I’m the first to admit that I’m a bleeding heart when it comes to animals. I own three dogs and throughout my life animals of almost any ilk have captured my heart. That being said, I’m not fanatical about it. I don’t support militant animal rights groups, I don’t chain myself to trees and I’m not annoying about my support for animal welfare. But it does hurt me to travel the world and see animals abused in any number of ways, knowing that there is absolutely nothing I can do about it. One of the worst examples I’ve seen though happened in the city of Punta Arenas, in southern Chile.
I was in town for my flight to Antarctica to join a weeklong expedition of the icy continent and was excited to explore the southernmost city in Chile. Punta Arenas isn’t the sleepy hamlet I had expected; it’s a robust city of about 150,000 people and serves thousands of tourists every year who pass through either on their way to Antarctica or Torres del Paine National Park. I had a couple of days to kill, and I spent a lot of that time walking around, seeing the sights and getting a feel for the town. It was during those jaunts that I discovered something that disturbed me deeply.
Seeing stray dogs is not an uncommon occurrence around the world. I’ve seen them everywhere, and in particularly high numbers in Southeast Asia. But nothing prepared me for the sheer numbers of canines in Punta Arenas. They were everywhere, some alone and many others formed into small packs. They roamed the streets, frequented cafes and had an odd penchant for running after cars and motorcycles, barking along the way. I love dogs but know better than to approach a feral dog, for that’s what the pups in Chile had become. They weren’t just strays, they were born and bred on the streets and had definitely gone wild.
Chatting with people after the trip, I learned that this isn’t an odd occurrence in South America, but that Punta Arenas is a particularly extreme example. Thousands of dogs call the city home and aren’t just a health concern, they are a threat to safety. Feral dogs can be unpredictable, and the last thing I’d want to do is cross a pack of them on a lonely road at night.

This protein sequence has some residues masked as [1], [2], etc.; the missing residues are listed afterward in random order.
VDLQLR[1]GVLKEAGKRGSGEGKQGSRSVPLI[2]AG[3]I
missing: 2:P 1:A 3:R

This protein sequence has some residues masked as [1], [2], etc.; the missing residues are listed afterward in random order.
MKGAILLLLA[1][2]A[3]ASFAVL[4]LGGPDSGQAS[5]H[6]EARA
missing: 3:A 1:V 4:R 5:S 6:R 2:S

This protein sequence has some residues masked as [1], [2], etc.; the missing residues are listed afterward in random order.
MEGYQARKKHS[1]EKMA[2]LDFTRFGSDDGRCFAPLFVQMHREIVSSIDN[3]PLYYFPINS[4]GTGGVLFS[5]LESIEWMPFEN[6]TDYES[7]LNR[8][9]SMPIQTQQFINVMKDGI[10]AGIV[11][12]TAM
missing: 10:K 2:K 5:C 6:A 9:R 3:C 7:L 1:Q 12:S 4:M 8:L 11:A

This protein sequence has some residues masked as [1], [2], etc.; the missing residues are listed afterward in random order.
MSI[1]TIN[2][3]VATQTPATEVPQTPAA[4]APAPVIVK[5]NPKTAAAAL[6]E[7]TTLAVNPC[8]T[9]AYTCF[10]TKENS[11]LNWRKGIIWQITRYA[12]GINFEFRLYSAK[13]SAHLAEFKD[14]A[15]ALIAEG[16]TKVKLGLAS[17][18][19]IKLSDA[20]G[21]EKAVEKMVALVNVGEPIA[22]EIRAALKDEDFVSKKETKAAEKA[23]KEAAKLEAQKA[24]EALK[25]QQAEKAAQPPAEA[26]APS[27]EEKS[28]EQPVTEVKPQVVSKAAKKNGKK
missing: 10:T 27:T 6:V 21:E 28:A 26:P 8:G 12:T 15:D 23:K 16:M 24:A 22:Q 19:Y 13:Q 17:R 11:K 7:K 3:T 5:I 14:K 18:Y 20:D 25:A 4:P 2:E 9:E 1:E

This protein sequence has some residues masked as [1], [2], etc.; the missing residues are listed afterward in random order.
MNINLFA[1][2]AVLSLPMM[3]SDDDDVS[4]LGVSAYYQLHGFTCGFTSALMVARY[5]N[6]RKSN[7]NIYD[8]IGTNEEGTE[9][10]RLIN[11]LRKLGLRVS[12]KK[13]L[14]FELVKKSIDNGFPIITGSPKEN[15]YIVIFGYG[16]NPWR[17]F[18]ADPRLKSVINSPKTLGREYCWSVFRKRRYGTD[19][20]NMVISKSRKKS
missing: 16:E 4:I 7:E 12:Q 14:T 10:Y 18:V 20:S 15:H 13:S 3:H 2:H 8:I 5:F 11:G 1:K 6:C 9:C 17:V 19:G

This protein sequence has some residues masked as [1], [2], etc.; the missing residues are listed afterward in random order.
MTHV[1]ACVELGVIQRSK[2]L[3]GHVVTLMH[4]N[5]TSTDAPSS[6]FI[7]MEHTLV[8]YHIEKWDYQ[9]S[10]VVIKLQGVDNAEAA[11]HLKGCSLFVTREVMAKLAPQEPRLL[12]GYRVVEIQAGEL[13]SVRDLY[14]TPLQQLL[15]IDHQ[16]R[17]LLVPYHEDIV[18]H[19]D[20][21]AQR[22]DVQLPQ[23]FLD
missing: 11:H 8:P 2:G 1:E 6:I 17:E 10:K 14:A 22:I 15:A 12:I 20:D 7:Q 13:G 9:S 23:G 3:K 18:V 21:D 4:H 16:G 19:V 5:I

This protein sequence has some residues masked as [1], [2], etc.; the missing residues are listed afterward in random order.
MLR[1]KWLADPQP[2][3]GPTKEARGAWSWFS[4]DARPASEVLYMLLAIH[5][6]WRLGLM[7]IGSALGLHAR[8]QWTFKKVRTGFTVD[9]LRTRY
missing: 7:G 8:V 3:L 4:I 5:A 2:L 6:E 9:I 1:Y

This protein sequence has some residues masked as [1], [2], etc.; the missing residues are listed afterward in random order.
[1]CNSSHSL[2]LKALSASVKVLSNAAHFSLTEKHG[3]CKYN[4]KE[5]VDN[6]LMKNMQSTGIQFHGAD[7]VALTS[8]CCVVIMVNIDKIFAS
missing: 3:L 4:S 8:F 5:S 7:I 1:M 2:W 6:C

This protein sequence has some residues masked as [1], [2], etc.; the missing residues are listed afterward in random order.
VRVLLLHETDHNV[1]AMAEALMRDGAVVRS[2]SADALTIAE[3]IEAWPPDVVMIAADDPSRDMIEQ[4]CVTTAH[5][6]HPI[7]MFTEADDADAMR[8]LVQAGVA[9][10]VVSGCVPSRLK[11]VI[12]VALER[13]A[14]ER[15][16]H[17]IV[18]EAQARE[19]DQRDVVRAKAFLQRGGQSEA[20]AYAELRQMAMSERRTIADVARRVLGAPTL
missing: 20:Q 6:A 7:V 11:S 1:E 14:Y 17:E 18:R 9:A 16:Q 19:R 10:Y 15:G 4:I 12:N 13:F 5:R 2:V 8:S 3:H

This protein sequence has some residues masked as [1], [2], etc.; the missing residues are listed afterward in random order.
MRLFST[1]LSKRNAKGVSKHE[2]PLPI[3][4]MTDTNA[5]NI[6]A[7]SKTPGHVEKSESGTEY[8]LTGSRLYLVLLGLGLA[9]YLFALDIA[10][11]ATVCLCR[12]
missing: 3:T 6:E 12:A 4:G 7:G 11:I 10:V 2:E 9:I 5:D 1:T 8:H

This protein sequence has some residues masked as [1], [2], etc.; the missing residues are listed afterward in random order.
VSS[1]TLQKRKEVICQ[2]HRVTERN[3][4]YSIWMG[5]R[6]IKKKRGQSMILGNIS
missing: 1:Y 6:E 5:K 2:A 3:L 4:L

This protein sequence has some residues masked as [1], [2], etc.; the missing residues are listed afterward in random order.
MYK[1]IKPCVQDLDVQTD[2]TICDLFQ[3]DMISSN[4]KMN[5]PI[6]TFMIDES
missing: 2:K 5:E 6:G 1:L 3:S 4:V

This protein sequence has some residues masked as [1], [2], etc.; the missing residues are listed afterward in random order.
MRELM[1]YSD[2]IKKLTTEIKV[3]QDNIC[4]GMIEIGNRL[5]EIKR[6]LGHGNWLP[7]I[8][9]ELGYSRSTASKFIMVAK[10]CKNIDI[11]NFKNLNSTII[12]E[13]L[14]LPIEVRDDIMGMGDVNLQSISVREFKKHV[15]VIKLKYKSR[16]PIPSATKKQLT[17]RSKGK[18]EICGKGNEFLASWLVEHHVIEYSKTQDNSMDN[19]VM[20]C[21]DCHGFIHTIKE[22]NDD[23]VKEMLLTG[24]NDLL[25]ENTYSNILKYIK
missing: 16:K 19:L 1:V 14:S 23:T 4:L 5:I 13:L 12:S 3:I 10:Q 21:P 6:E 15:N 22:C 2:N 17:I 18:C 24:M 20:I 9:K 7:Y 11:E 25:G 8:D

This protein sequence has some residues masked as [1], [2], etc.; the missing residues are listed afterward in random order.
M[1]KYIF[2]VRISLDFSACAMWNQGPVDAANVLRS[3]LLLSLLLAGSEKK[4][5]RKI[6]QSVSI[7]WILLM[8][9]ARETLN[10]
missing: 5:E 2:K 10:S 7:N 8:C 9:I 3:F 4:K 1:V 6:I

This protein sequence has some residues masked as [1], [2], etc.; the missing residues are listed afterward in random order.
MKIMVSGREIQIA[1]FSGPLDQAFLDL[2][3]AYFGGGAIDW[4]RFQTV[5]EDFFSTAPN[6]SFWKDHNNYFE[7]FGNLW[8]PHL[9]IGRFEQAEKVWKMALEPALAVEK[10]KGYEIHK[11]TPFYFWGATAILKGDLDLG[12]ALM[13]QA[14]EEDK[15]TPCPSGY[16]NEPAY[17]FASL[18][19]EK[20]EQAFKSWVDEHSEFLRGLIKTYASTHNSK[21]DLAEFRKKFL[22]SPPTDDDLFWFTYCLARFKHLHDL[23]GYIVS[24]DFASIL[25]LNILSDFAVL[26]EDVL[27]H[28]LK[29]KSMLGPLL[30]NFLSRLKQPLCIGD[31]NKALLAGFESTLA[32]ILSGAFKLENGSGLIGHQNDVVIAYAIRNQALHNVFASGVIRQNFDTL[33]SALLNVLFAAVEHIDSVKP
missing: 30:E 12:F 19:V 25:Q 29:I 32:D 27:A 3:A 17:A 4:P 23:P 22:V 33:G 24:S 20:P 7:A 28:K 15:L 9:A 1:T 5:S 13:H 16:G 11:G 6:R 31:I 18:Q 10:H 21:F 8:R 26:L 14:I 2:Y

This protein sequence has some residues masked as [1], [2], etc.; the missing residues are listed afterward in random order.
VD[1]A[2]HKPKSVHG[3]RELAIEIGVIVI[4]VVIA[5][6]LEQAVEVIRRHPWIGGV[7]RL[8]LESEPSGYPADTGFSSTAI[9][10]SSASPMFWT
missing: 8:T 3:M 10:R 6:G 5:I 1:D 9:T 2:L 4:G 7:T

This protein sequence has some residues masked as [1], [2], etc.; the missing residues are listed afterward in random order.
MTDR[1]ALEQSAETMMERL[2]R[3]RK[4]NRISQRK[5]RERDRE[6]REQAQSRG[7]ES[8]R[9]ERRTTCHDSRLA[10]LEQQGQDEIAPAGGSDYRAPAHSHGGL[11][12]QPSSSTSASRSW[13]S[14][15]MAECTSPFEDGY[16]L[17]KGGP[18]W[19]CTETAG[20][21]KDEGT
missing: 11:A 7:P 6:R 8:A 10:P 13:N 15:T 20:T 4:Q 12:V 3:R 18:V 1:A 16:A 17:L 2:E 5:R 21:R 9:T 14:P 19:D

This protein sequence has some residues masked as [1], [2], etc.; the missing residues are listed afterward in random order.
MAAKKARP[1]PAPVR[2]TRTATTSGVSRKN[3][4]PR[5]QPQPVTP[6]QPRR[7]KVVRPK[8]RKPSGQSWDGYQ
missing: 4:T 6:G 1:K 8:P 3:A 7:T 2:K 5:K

I left Punta Arenas feeling sad, angry and frustrated. I was frustrated because although the problem was extreme, I never saw any local government workers doing anything about it. There were no dogcatchers or even welfare groups out trying to control the situation. I do understand that it’s a cultural issue, that convincing people to spay and neuter dogs in some parts of the world is a challenge. A friend of mine works with a US-based nonprofit that travels to places like Punta Arenas for that very reason, to spay and neuter dogs and make sure they’re not suffering.
It’s a big problem however, bigger than just one group can address. I’m upset that I felt so powerless, unable to do anything except watch the dogs take over the town, causing suffering not just for them but for tourists and residents alike. It’s a horrible situation that left such a bad impression on me, that I never want to return to Punta Arenas.
I know it’s not fair to say all of Chile or even South America is like this, I know it’s not. But places like Punta Arenas need to change, someone has to go in and educate the public about caring for dogs and why massive packs of feral canines is not a good idea. Until then, I will also look for ways to help, anything to ease the suffering of everyone involved, dog and human alike.
Have you been to an area with a disproportionately high number of stray dogs?